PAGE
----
Educator's Toolbox
Curriculum for Educators

    Meet ICE: Jefferson's Interactive Curricula Experience Software
    Instructor: Martha Ankeny, M.Ed
    Date: 2/4/2015
    Time: 3:00pm – 4:30pm
    Location: Scott 200A
    (Register for this session)

      While clinical practice continues to evolve, pedagogy has not reflected a parallel transformation. Today’s students are comfortable with technology and are expected to use technology in practice. The Interactive Curricular Experience (ICE) is a content management system that facilitates the organization and delivery of Jefferson-developed content for faculty across programs and schools. ICE provides a mechanism to create new learning objects and course content that can be accessed, duplicated or modified by numerous instructors for use in different courses. The courseware is published and then made available to students via iPad, laptop, and desktop computers. Interprofessional faculty teams are creating shared content in several areas, including cultural competence, health literacy, and research.

      ICE will be used to create a TJU Faculty Development-specific module allowing participants to download the free Jefferson App from iTunes onto their iPad prior to the session, and use the module as a learning tool in preparation for the session.

      This technology will enhance learning by increasing experiential learning, enabling interprofessional collaboration, promoting efficiencies across programs leading to reduced redundancy, cost, and resource utilization. ICE will create a learning environment that sparks students' curiosity and encourages exploration and discovery.

      At the end of the session, participants will be able to:

      1) Identify ICE as TJU’s system for facilitating faculty-developed, Jefferson-specific content for iPads
      2) Engage faculty in a modified “flipped classroom” approach to pedagogy using ICE
      3) Originate content for a course and upload it to ICE

    TeamSTEPPS: What's All the Buzz About?
    Instructors: Rachel Sorokin, MD; Elizabeth Speakman, Rn, EdD; Alan Forstater, MD; Dimitrios Papanagnou, MD, MPH
    Date: 2/4/2015
    Time: 9:00am – 12:00pm
    Location: 505 Hamilton Building, 5th floor
    (Register for this session)

      Based on twenty years of research and development, the Department of Defense, in collaboration with the Agency for healthcare Research and Quality (AHRQ), created TeamSTEPPS (Team Strategies and Tools to Enhance Performance and Patient Safety). TeamSTEPPS is an evidence-based training curriculum designed to improve communication and teamwork skills among healthcare professionals.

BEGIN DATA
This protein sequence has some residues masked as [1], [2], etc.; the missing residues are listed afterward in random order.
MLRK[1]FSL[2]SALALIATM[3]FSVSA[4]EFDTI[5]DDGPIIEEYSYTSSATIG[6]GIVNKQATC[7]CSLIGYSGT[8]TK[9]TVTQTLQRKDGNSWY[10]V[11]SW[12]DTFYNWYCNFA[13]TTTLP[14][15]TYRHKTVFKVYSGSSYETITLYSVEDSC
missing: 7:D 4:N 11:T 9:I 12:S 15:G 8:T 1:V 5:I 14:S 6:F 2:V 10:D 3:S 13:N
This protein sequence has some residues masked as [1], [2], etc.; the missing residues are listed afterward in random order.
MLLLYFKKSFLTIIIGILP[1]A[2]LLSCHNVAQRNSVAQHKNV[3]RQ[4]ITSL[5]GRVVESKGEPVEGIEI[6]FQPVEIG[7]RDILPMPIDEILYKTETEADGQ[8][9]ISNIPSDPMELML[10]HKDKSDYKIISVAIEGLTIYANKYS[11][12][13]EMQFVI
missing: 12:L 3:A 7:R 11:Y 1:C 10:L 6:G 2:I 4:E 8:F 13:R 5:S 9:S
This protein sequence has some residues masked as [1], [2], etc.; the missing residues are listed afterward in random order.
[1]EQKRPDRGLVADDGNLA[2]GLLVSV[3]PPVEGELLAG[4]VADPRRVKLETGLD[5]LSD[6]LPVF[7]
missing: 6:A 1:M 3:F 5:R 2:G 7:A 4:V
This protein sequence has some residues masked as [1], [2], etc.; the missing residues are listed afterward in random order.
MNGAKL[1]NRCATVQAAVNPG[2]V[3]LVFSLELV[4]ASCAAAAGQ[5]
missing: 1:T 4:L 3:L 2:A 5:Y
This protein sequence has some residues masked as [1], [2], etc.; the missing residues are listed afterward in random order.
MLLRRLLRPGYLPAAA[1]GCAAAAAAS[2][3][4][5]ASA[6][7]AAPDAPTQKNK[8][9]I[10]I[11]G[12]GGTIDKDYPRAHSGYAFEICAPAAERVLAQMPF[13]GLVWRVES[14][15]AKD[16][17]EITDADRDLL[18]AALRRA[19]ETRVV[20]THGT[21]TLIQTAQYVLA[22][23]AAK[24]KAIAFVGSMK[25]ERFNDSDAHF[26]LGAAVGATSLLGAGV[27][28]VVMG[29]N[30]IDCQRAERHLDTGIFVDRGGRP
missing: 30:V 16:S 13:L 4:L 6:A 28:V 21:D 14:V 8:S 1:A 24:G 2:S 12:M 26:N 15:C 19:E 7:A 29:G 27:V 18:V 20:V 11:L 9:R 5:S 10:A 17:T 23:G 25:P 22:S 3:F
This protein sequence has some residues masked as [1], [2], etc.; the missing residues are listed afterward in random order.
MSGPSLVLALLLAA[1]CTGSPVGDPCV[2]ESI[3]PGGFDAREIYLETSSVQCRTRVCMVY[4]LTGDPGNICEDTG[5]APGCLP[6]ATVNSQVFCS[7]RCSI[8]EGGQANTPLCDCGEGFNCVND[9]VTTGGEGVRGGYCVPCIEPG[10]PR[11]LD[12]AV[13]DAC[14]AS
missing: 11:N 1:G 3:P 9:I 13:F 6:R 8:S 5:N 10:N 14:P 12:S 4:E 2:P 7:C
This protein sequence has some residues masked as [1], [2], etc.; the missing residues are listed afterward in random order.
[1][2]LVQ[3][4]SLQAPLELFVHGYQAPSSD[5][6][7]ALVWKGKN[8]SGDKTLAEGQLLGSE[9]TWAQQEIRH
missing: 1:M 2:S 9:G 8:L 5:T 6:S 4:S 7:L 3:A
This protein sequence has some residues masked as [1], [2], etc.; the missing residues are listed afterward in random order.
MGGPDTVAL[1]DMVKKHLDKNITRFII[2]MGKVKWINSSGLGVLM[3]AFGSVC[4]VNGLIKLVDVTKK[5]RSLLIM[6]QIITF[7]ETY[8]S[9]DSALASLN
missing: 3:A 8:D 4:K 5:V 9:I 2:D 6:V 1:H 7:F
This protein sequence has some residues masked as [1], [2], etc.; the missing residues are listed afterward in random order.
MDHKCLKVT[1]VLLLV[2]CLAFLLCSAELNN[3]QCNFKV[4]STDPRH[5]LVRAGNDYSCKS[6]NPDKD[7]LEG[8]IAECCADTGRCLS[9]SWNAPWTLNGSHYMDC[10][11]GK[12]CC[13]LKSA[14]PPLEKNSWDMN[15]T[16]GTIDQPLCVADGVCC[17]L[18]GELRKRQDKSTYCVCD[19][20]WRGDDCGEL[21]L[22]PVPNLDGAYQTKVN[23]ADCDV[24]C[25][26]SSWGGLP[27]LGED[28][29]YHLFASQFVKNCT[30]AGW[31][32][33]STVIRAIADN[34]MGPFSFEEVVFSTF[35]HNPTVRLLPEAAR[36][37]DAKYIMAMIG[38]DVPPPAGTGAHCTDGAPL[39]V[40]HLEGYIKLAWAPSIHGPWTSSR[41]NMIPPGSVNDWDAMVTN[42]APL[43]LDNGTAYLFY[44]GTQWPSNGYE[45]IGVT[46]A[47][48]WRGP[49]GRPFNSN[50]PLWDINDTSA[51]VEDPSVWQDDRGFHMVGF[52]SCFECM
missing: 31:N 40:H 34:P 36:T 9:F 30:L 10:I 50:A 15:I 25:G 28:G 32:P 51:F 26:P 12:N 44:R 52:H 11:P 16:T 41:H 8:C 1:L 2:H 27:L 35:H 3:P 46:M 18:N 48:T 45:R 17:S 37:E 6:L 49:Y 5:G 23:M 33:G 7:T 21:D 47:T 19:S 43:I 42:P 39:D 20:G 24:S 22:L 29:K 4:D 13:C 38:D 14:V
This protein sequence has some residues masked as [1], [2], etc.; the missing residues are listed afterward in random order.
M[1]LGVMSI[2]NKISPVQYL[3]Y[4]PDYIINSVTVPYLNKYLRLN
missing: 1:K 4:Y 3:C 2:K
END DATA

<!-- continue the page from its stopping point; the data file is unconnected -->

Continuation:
Learners participating in this session will:

      1) Describe what TeamSTEPPS is and how it can be used as an actionable improvement strategy for learners’ respective department and/or unit
      2) Define effective leadership and communication skills, situation monitoring, and mutual support
      3) Identify barriers to teamwork, strategies to overcome teamwork barriers, and potential successful outcomes
      4) Apply TeamSTEPPS concepts to in-class role plays and simulation exercises

    Understanding How Personality Affects Teaching Styles
    Instructor: Dimitrios Papanagnou, MD, MPH
    Date: 2/4/2015
    Time: 1:00pm – 3:00pm
    Location: 105/107 BLSB
    (Register for this session)

      The literature is replete with studies that explain how our students learn. Personality and self-identified learning preferences impact the affective, cognitive, and psychomotor domains of our students’ learning. But do the methods of our instruction, too, play a role in their learning?

      Whether you’re an introvert or an extrovert, or whether you value the ‘big picture’ or pay attention to the details, chances are that your personality influences your pedagogical philosophy and your instructional methodologies. So if we are to be effective with teaching students with a wide range of learning styles, it is essential that we have an awareness of our intrinsic preferences for instruction, and have the comfort to adopt teaching styles that can expand our instructional repertoire.

      Through didactic and hands-on learning activities and discussion, participants in this session will be able to:

      1) Identify and describe their Myers-Briggs Personality Type Indicator (MBTI)
      2) Discover how one’s MBTI might influence his/her teaching and instructional selections
      3) Explain how a student’s MBTI influences learning outcomes and satisfaction in the classroom
      4) Apply novel instructional strategies in their respective teaching environments that can cater to the learning preferences of a diverse audience